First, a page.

Jacob Lawrence was the first African American artist. His success began at the age of 24, and lasted until he died, in 2000. He is best known for his "Migration" series or paintings, where he shows the migration of blacks from Africa, to the United States. This series focuses mainly on their history in the south. Throughout his life, he won many awards and a lot of recognition for his works.
Aaron Douglas was the Harlem Renaissance artist whose work best showed the "New Negro" philosophy. He painted murals for public buildings and produced illustrations and cover designs for many black publications. In 1940 he moved to Nashville, Tennessee, where he founded the Art Department at Fisk University and taught for 29 years.
Lois Jones attended the School of Museum of Fine Art, in Boston. During a time of strong discrimination against African Americans, she entered her works into exhibitions that did not recognize African American artist by having white friends deliver the paintings. In other cases, prizes awarded to her were taken away and given to her white competitors. Despite these challenges Jones prevailed as an artist.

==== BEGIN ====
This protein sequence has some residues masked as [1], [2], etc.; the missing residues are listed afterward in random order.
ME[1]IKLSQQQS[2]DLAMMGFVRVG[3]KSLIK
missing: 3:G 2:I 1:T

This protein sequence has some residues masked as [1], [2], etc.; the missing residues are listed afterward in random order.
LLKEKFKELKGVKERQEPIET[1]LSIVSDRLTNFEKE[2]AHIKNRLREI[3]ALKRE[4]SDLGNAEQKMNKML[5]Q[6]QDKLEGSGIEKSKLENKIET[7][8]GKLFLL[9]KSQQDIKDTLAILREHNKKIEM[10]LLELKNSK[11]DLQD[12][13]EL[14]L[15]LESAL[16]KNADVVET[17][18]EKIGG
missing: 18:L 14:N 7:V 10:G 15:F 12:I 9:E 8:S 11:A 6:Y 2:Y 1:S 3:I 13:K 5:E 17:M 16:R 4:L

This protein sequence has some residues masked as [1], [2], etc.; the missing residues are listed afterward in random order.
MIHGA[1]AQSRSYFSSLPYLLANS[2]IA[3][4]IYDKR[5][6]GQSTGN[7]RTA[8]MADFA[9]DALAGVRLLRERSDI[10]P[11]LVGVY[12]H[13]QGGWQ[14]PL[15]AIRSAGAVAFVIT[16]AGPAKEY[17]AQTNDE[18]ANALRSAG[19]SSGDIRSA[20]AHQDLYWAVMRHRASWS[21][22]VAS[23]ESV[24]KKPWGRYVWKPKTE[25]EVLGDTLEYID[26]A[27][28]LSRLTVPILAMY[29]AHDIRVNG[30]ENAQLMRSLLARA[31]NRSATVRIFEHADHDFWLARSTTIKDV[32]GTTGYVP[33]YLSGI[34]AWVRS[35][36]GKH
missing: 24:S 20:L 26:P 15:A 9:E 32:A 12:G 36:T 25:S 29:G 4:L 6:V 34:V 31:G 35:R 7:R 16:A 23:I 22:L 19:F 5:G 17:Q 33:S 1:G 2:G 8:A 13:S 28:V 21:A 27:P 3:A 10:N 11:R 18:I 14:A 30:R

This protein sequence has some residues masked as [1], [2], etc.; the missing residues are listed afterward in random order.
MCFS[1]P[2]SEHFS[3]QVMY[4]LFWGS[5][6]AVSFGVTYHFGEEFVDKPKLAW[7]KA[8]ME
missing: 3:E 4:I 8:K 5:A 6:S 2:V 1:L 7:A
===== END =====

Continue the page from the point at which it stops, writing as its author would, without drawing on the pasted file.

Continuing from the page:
"Mother to son" Langston Hughes
"The Negro Speaks of rivers"
When my dreams are deferred I do not like the way it makes me feel. I like accomplishing my goal and feeling important and proud. I think your dreams when they are deferred do "Dry up like a raisin in the sun?"
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Poets.org. Academy of American Poets, n.d. Web. 12 Nov. 2014. <http://www.poets.org/poetsorg/poem/negro-speaks-rivers>
""Mother to Son" Langston Hughes Poem GREAT Female Voice--then POET HIMSELF RECITES!" YouTube. YouTube, n.d. Web. 14 Nov. 2014. <https://www.youtube.com/watch?v=NX9tHuI7zVo>.